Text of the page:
Phyphox file format

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This page discusses technical details. There is a simpler and probably more convenient approach by using the visual experiment editor.


This page is highly technical and meant for advanced users who want to control every minute detail of their experiment. On this page you will learn, how the phyphox file format works and how to create a phyphox experiment - all you need is a text editor. Some experience about the XML format is recommended.

Structure

The phyphox format is based on xml. The entire experiment is encapsulated within a phyphox root tag. Within this block, there are multiple blocks which allow to define data-containers, inputs, outputs, translations, analysis etc.

<phyphox version="1.0">
    <title>Experiment title</title>
    <category>Experiment category</category>
    <icon>
        ... Defines which icon should be shown ...
    </icon>
    <description>
        ... A description of the experiment ...
    </description>
    <translations>
        ... Translations into other languages than English ...
    </translations>
    <data-containers>
        ... Defines data buffers to hold sensor and result data ...
    </data-containers>
    <input>
        ... Inputs like sensors or the microphone ...
    </input>
    <output>
        ... Outputs like the speaker ...
    </output>
    <views>
        ... Different views, defining how the results are presented to the user ...
    </views>
    <analysis>
        ... All the math goes in here ...
    </analysis>
    <export>
        ... Export sets define how data-containers are grouped and named when exporting them to a file ...
    </export>
</phyphox>

Block: phyphox

The entire experiment is defined within the phyphox block. It has a single attribute, which is the version of the file format (not the version of the app). If the file format changes in future version, this version number will increase. If phyphox (the app) encounters a file version newer than what it can read, it will not load the file but ask the user to update the app.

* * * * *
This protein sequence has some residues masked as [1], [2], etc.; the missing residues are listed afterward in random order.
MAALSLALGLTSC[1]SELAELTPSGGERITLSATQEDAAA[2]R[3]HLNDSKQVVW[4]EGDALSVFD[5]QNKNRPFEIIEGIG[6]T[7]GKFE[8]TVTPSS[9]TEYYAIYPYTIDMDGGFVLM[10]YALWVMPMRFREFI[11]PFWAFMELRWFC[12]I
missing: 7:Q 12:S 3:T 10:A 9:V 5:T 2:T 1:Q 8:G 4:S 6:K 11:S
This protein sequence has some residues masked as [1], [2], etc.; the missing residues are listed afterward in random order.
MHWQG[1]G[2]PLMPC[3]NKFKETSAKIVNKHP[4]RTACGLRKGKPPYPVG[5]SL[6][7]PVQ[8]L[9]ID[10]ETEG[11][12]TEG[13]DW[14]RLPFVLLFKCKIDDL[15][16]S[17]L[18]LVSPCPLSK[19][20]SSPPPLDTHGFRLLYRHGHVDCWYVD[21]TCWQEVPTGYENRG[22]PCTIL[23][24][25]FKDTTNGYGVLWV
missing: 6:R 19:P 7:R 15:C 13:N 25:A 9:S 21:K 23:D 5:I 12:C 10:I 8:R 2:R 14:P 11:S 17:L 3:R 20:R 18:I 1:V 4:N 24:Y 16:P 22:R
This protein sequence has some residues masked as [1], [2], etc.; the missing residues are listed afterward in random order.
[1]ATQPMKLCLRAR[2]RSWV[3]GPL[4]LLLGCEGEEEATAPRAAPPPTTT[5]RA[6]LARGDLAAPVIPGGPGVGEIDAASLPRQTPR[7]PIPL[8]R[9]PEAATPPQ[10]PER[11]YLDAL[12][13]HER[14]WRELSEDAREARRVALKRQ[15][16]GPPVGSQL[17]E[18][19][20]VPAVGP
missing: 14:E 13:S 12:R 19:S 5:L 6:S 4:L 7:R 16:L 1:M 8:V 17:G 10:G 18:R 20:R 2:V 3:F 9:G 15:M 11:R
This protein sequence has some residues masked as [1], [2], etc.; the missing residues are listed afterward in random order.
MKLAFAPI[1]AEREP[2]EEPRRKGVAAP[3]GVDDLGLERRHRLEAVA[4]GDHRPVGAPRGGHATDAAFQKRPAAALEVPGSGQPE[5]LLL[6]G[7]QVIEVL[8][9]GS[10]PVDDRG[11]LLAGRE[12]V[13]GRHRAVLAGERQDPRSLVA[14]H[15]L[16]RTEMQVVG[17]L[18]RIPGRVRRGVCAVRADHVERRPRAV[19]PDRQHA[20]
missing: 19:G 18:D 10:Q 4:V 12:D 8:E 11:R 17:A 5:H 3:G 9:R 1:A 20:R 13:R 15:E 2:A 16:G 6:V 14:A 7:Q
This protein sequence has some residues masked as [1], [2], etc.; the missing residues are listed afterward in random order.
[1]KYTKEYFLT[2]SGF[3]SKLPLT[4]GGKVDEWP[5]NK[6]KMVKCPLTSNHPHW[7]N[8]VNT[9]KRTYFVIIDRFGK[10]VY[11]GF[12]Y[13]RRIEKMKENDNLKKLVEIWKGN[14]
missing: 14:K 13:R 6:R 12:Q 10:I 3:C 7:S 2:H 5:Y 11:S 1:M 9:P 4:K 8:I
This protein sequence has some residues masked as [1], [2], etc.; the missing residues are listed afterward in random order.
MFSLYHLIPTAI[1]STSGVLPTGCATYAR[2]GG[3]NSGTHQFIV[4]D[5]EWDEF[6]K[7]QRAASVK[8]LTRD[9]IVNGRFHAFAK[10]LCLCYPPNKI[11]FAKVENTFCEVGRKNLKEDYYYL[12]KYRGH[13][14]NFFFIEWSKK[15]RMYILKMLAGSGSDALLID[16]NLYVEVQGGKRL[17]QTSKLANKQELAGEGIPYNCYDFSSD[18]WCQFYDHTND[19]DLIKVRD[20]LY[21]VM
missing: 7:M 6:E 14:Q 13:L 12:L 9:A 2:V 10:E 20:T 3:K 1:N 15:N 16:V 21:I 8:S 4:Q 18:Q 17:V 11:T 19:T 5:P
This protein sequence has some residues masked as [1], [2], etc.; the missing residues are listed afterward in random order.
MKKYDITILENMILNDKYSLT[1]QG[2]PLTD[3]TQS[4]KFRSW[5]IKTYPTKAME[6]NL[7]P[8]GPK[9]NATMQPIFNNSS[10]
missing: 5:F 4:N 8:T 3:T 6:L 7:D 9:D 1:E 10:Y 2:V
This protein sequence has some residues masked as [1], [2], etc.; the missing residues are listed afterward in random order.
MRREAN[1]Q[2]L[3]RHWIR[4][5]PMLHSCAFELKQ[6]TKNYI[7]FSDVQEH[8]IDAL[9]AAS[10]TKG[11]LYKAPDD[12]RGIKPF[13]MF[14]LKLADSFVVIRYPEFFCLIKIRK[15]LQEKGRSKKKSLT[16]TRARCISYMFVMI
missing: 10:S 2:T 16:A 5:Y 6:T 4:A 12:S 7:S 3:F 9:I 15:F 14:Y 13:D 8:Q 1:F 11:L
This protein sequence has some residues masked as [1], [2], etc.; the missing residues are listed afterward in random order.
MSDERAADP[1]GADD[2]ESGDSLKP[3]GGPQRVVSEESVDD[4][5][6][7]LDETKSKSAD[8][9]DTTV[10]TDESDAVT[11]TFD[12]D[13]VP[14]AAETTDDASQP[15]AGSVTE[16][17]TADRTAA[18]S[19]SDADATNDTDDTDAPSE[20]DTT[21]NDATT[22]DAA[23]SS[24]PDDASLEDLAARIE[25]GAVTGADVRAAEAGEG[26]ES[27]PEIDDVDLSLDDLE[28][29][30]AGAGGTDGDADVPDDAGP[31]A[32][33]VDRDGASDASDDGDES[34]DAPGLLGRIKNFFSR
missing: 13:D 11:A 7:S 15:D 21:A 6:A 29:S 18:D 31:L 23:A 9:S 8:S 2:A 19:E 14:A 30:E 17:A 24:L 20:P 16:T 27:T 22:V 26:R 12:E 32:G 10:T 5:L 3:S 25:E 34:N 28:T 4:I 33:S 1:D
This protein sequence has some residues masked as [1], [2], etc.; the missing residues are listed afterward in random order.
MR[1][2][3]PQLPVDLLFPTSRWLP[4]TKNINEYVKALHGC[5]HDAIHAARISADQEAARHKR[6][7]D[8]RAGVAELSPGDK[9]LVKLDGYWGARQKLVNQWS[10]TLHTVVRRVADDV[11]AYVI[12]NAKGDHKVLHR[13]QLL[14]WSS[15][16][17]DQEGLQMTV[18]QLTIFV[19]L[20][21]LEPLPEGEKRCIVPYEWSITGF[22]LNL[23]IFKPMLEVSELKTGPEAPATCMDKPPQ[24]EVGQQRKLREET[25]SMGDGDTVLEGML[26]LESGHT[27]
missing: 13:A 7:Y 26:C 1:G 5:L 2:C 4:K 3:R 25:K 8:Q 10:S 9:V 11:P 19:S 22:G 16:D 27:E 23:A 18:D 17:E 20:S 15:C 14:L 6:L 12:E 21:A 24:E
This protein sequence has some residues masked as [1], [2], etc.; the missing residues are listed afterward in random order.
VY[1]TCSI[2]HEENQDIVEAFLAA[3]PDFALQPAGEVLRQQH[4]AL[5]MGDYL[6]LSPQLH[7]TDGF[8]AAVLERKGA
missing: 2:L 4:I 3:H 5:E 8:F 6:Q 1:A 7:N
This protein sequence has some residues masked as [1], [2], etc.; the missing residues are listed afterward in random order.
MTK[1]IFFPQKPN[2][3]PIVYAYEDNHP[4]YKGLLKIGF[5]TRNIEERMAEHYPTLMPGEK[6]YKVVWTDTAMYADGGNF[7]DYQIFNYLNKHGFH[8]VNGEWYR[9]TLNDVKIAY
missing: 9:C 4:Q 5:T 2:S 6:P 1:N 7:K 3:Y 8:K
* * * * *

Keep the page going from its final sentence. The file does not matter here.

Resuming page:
Tag: Title

<title>TITLE</title>

The title of the experiment. This is just a simple string. Try to keep it short and concise.

Tag: State-Title

Available since phyphox file format 1.5 (phyphox 1.0.7)

<state-title>TITLE</state-title>

This should not be used for a experiment, which will be distributed. This tag contains the title given by the user when saving the state of an experiment. If this is set, the app will show this experiment in the saved-states section.

Tag: category

<category>CATEGORY</category>

The category of the experiment. This is just a simple string used by the app to group the experiments. Try to keep it short and concise.

Note that this can and should be translated if you use translations (see below) as the app uses the localized version of this string and cannot match your experiment to the default group if the category is given in a different language.

Tag: icon

<icon format="FORMAT">ICON</icon>

The icon of the experiment. The attribute format controls whether ICON is just a string or a base64 encoded image. If it is a string, phyphox will take the first three characters (using fewer characters is ok) and create a simple icon with these. If it is a base64-encoded image, phyphox will decode it and display the image.

We recommend to use a small PNG with few colors as an icon. There are various web-based tools to create a base64-encoded PNG from a PNG file.

format